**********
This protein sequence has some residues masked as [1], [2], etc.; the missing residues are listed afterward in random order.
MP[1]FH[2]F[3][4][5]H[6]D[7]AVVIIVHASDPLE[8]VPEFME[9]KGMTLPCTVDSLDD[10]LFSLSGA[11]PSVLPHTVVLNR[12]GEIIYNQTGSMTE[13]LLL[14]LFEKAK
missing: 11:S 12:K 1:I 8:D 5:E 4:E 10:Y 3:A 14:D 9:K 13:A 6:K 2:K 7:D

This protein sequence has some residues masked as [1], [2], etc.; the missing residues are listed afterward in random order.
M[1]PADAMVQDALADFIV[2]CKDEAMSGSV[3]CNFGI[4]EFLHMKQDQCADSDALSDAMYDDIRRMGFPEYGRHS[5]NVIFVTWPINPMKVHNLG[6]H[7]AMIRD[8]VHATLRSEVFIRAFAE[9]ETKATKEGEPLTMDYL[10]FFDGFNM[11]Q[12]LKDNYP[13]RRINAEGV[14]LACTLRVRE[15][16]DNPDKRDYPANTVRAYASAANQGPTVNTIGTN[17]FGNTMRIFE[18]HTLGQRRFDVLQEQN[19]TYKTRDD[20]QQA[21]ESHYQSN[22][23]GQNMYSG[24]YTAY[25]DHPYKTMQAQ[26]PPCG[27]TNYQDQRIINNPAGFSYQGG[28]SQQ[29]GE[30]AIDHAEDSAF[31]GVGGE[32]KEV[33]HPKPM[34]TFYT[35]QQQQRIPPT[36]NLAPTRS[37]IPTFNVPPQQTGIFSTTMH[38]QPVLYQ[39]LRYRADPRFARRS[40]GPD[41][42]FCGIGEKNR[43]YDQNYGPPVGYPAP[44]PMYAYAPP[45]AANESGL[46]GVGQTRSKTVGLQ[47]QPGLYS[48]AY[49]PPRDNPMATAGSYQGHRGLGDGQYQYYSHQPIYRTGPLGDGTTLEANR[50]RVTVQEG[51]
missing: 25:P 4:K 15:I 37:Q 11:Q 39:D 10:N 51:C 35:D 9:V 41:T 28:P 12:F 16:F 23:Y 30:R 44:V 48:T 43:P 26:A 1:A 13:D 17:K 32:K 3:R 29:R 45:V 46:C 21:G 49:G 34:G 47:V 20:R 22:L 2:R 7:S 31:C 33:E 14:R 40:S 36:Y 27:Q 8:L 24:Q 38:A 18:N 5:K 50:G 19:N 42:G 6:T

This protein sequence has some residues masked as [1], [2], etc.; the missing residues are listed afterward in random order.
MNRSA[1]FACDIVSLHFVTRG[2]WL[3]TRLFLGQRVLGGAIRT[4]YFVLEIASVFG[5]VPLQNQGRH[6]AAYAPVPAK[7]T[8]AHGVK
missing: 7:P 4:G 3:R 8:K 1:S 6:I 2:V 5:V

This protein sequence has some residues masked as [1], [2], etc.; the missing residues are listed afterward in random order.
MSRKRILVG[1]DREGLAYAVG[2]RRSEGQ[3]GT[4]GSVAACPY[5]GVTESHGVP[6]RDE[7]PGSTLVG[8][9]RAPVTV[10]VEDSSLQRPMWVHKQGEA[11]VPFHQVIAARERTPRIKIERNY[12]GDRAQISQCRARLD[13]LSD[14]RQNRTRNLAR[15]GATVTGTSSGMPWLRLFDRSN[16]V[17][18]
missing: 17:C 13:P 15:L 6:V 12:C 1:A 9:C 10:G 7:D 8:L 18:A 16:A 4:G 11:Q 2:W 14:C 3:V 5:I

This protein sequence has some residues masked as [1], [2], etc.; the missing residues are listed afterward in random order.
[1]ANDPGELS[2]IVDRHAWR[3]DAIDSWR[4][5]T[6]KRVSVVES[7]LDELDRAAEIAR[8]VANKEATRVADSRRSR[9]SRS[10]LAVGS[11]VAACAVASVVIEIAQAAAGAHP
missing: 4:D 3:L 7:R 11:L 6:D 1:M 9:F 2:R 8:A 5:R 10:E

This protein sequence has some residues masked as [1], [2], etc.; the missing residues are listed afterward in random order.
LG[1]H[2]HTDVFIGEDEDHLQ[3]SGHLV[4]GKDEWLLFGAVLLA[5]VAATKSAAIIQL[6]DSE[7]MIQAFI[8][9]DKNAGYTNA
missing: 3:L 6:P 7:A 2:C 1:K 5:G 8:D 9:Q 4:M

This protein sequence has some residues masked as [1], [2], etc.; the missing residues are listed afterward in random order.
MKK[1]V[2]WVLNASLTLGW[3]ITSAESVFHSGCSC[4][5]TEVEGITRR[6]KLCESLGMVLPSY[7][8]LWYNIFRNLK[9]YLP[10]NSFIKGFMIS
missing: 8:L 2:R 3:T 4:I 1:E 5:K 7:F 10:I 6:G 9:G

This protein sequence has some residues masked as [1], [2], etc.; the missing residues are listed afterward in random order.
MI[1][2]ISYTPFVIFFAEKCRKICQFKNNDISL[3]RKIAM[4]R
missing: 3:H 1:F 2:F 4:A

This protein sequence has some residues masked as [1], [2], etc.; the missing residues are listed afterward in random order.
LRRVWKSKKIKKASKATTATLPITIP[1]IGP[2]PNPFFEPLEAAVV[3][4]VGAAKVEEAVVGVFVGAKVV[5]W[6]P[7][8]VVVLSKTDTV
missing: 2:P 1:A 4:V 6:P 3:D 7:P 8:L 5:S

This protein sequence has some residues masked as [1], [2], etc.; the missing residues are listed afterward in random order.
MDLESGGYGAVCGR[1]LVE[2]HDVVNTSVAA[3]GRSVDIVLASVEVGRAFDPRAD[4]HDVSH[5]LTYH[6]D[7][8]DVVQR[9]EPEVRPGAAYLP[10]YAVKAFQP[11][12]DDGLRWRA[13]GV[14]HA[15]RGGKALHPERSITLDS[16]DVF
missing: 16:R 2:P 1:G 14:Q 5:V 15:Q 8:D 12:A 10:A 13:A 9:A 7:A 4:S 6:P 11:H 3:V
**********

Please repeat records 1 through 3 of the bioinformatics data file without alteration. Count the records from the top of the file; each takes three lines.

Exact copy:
This protein sequence has some residues masked as [1], [2], etc.; the missing residues are listed afterward in random order.
MP[1]FH[2]F[3][4][5]H[6]D[7]AVVIIVHASDPLE[8]VPEFME[9]KGMTLPCTVDSLDD[10]LFSLSGA[11]PSVLPHTVVLNR[12]GEIIYNQTGSMTE[13]LLL[14]LFEKAK
missing: 11:S 12:K 1:I 8:D 5:E 4:E 10:Y 3:A 14:D 9:K 13:A 6:K 2:K 7:D

This protein sequence has some residues masked as [1], [2], etc.; the missing residues are listed afterward in random order.
M[1]PADAMVQDALADFIV[2]CKDEAMSGSV[3]CNFGI[4]EFLHMKQDQCADSDALSDAMYDDIRRMGFPEYGRHS[5]NVIFVTWPINPMKVHNLG[6]H[7]AMIRD[8]VHATLRSEVFIRAFAE[9]ETKATKEGEPLTMDYL[10]FFDGFNM[11]Q[12]LKDNYP[13]RRINAEGV[14]LACTLRVRE[15][16]DNPDKRDYPANTVRAYASAANQGPTVNTIGTN[17]FGNTMRIFE[18]HTLGQRRFDVLQEQN[19]TYKTRDD[20]QQA[21]ESHYQSN[22][23]GQNMYSG[24]YTAY[25]DHPYKTMQAQ[26]PPCG[27]TNYQDQRIINNPAGFSYQGG[28]SQQ[29]GE[30]AIDHAEDSAF[31]GVGGE[32]KEV[33]HPKPM[34]TFYT[35]QQQQRIPPT[36]NLAPTRS[37]IPTFNVPPQQTGIFSTTMH[38]QPVLYQ[39]LRYRADPRFARRS[40]GPD[41][42]FCGIGEKNR[43]YDQNYGPPVGYPAP[44]PMYAYAPP[45]AANESGL[46]GVGQTRSKTVGLQ[47]QPGLYS[48]AY[49]PPRDNPMATAGSYQGHRGLGDGQYQYYSHQPIYRTGPLGDGTTLEANR[50]RVTVQEG[51]
missing: 25:P 4:K 15:I 37:Q 11:Q 39:D 10:N 51:C 35:D 9:V 41:T 28:P 12:F 16:F 23:Y 30:R 44:V 48:T 43:P 26:A 1:A 13:D 17:K 32:K 3:R 29:R 45:V 46:C 21:G 49:G 34:G 47:V 20:R 22:L 2:R 7:S 31:C 33:E 14:R 40:S 36:Y 27:Q 8:L 24:Q 38:A 18:N 5:K 50:G 19:N 42:G 6:T

This protein sequence has some residues masked as [1], [2], etc.; the missing residues are listed afterward in random order.
MNRSA[1]FACDIVSLHFVTRG[2]WL[3]TRLFLGQRVLGGAIRT[4]YFVLEIASVFG[5]VPLQNQGRH[6]AAYAPVPAK[7]T[8]AHGVK
missing: 7:P 4:G 3:R 8:K 1:S 6:I 2:V 5:V